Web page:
It happened again. I went down the internet rabbit hole. Well… not just again… it happens all the time. But usually, I can focus and bring myself back to doing what I started to do in the first place. But not today… this time I spent hours down there.
I was searching to verify a couple of my facts about the Ban Karai Pass. I always try to get at least two sources… preferably three… before I pass on something as fact. So this morning I was just warming up. I put in the search words, “Ban Karai Pass.”
Up popped a pic of a B-52. Sometimes I’ll click on a pic to get to the story that goes with it. This time the pic was just the entrance to the Rabbit Hole.
I discovered the “pic” was really digital artwork by a man named, Peter Chilelli. And when I clicked into it, the link took me to Continue reading →
There is lots to see and do around the Mu Gia Pass. If you’ve been following along in parts 1 & 2, you know just how much effort the US put into trying to interdict this area. Part 3 is the final installment for the Mu Gia Pass. I hope this has given you a glimpse of what went on. I’ll finish talking about those efforts, and then I (and Don Duvall) will go over the places to go and things to do.
In the sixteen months from Nov 68 through Mar 70, there were 30 more aircraft shot downs near Mu Gia; 22 KIA and 2 POW. There were also Continue reading →
I became intimately familiar with SARs only ten days after I arrived at NKP. Although I didn’t directly work this SAR, it affected everyone at NKP. On Christmas Day, 1968, PJ A1C Charles King volunteered for the SAR mission to rescue a downed F-105 pilot. King was lowered to the ground to rescue the pilot, Major Charles Brownlee. It all went wrong. A1C King and Maj. Brownlee were ever seen again.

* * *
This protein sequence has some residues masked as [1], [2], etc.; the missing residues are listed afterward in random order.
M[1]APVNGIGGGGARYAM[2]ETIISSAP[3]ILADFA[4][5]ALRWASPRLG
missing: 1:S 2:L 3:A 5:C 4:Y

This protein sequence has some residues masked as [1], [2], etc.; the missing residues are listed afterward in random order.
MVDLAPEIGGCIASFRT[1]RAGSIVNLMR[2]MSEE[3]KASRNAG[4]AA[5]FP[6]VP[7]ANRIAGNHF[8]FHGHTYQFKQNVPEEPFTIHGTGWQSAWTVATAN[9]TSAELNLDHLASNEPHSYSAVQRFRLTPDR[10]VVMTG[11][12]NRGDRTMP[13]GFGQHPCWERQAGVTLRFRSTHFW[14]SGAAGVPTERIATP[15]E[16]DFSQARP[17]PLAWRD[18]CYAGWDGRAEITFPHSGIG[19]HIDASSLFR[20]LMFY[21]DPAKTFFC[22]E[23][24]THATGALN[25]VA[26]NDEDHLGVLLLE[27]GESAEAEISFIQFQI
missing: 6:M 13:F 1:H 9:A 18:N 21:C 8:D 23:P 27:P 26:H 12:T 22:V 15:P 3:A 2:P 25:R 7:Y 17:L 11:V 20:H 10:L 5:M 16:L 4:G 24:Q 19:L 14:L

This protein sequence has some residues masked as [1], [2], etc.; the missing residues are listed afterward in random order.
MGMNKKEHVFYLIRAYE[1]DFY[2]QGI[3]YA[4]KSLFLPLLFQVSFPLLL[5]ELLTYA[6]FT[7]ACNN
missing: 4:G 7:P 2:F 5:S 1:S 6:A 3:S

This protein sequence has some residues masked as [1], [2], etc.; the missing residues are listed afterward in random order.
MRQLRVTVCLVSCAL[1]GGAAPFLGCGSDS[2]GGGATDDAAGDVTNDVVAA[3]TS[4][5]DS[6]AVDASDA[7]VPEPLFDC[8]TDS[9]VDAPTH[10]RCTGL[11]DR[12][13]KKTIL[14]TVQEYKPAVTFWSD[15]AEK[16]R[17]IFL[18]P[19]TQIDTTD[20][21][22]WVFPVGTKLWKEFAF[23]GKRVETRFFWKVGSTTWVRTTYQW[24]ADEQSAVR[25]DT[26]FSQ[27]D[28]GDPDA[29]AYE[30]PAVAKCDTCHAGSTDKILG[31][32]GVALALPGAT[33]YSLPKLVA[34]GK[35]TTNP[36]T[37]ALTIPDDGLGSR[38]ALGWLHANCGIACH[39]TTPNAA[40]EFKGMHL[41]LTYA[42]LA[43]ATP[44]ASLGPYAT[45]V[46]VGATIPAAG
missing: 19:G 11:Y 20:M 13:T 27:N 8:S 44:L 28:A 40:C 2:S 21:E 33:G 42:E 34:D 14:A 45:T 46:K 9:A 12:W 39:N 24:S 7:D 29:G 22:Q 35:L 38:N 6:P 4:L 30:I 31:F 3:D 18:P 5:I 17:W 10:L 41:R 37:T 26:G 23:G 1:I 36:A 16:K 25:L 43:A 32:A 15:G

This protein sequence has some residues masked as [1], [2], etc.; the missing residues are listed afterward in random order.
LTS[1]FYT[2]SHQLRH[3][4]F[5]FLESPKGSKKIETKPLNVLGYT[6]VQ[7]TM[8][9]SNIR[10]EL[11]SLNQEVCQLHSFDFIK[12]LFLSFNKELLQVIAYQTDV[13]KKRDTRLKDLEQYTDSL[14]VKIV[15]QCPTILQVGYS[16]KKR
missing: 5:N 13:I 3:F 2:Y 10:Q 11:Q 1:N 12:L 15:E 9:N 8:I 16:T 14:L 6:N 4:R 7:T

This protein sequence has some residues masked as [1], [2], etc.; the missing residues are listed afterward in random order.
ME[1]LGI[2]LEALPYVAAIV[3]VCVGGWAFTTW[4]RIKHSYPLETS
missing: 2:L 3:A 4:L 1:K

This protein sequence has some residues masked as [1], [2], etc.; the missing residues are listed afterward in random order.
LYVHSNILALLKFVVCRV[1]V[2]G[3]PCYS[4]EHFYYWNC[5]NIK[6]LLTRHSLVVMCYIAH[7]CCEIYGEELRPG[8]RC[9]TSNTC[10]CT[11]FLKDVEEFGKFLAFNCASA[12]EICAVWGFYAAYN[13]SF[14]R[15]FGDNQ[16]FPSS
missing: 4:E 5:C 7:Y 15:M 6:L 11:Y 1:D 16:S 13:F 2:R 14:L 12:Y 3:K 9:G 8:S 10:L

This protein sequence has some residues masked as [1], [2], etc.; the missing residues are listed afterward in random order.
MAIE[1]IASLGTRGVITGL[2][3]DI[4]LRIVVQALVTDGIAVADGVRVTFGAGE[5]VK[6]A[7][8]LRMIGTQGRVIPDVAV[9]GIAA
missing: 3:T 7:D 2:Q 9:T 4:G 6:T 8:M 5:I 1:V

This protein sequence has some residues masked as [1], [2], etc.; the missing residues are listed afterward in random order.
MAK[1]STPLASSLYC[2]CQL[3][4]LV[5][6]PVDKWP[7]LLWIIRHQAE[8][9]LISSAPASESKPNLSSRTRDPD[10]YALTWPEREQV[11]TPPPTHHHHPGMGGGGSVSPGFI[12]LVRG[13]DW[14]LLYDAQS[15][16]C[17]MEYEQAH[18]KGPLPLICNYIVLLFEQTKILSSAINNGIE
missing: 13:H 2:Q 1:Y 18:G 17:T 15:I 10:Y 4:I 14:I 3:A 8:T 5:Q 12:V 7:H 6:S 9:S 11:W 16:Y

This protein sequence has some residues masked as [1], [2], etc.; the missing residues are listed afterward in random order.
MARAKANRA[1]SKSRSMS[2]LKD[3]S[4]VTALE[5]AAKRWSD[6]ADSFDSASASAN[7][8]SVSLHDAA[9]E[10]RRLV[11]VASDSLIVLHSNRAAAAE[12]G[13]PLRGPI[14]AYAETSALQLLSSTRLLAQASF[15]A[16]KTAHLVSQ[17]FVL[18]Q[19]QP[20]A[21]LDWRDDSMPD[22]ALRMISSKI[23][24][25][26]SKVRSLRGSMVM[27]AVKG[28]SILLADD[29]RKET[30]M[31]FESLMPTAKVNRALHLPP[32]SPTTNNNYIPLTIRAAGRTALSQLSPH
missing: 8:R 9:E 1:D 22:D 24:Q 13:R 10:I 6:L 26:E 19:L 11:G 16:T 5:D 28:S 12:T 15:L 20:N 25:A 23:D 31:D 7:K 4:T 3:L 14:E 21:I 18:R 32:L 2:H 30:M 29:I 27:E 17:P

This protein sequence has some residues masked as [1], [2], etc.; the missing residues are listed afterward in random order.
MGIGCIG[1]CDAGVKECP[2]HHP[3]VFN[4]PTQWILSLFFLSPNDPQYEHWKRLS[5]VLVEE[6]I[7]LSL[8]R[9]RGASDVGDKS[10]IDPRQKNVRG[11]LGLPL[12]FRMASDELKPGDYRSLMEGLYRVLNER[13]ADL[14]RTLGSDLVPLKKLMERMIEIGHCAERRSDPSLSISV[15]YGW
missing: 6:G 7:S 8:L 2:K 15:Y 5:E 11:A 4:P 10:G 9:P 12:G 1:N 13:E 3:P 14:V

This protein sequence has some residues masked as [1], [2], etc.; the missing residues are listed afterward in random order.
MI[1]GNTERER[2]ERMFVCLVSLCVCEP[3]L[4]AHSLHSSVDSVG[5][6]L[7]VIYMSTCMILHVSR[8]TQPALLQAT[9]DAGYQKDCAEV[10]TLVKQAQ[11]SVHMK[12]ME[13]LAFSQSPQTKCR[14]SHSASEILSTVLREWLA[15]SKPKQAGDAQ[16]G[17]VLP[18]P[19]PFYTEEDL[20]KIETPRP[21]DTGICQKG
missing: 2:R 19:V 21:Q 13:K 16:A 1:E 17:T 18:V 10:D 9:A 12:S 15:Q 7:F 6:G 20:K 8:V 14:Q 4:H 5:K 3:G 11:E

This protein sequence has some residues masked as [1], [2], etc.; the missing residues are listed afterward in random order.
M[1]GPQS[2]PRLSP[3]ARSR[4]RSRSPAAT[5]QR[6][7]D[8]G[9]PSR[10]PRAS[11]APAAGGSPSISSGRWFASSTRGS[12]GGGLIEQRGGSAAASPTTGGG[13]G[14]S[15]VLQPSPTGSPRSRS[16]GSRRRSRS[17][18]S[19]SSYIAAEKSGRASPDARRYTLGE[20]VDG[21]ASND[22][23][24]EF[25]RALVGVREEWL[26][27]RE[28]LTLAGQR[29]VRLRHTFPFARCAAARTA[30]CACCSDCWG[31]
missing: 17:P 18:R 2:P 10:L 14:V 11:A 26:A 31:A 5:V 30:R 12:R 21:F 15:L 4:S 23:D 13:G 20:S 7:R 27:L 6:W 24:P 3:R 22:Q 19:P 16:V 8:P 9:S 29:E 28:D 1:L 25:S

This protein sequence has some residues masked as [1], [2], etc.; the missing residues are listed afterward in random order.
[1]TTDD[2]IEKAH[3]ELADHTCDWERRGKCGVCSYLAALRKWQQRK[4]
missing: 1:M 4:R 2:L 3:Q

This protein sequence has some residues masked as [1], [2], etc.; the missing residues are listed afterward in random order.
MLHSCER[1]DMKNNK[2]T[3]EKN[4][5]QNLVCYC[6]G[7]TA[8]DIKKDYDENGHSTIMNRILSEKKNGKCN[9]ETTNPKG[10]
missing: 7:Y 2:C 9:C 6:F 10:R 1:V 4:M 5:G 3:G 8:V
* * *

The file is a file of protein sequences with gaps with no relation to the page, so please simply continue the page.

Over the next year, the SAR forces at NKP made many rescues. By rough count, there were over 100 SARs during my year… a little over half of them were successful. Unfortunately, during SARs we also lost four Sandy A-1s (602nd SOS), an HH-53 Jolly Green Giant (40th ARRS), an O-2 (23rd TASS) and an OV-10 (23rd TASS.) Of those SAR aircraft losses, there were three KIA.
My last SAR started on 5 Dec 68… just days before I got on the “Freedom Bird.” An F-4C out of Cam Ranh Bay, call sign Boxer-22*, was shot down in the Phanop Valley. Both the pilot, Capt. Ben Danielson (Boxer-22A) and the GIB**, 1Lt. Woody Bergeron (Boxer-22B), successfully ejected. Radio contact was made with both crew members. They were separated by the 50 foot wide Nam Ngo river, and both were in “good condition.”
If you are following along and waiting for Places To Go – Mu Gia Pass Part 3… not to worry; it will be coming soon. But for now I’ve been run out of Florida by the hurricane. I’m hunkering in my favorite place to hunker… New Orleans. Places to go and things to see by day… and “Spirits on Bourbon” at night.
I can hear all of you snickering right about now… “Yeah, right… he’s just off to NOLA to have fun.” Ok… ya got me. But can you think of a better excuse to go to NOLA than the threat of a hurricane. And can you think of a better place to hunker. So here I am waiting till Dorian is well clear of Florida… like up into Nova Scotia some time next week.
The more I learn about the Mu Gia Pass… and the more I look at images of the area, I can’t figure out why the US couldn’t shut it down. I guess that’s part of why I want to go there… to see for myself.
Before Nov 68, the Laotian side of the Mu Gia pass, indeed all the Ho Chi Minh Trail through Laos, was secondary to the US bombing in North Vietnam. The Ho Chi Minh trail in general and Mu Gia Pass area in Laos received comparatively few dedicated missions. Many attacks in Laos were made on return trips with munitions not used up in North Vietnam.
This makes sense. It was far easier to hit targets in the relatively flat areas in North Vietnam before getting to the pass than it was to hit them after they entered Laos. It would have been even easier to hit the truck depots in the Haiphong harbor and other mass staging areas, but that’s a story for another discussion.
This recon photo and “intel” analysis (above) shows the amount of truck traffic to the Mu Gia pass typical during the dry season in 1967. In the pic there are seven trucks going through a bombed out area. This is likely a section of “The Trail” inside North Vietnam. The “intel” analysis also suggests Continue reading →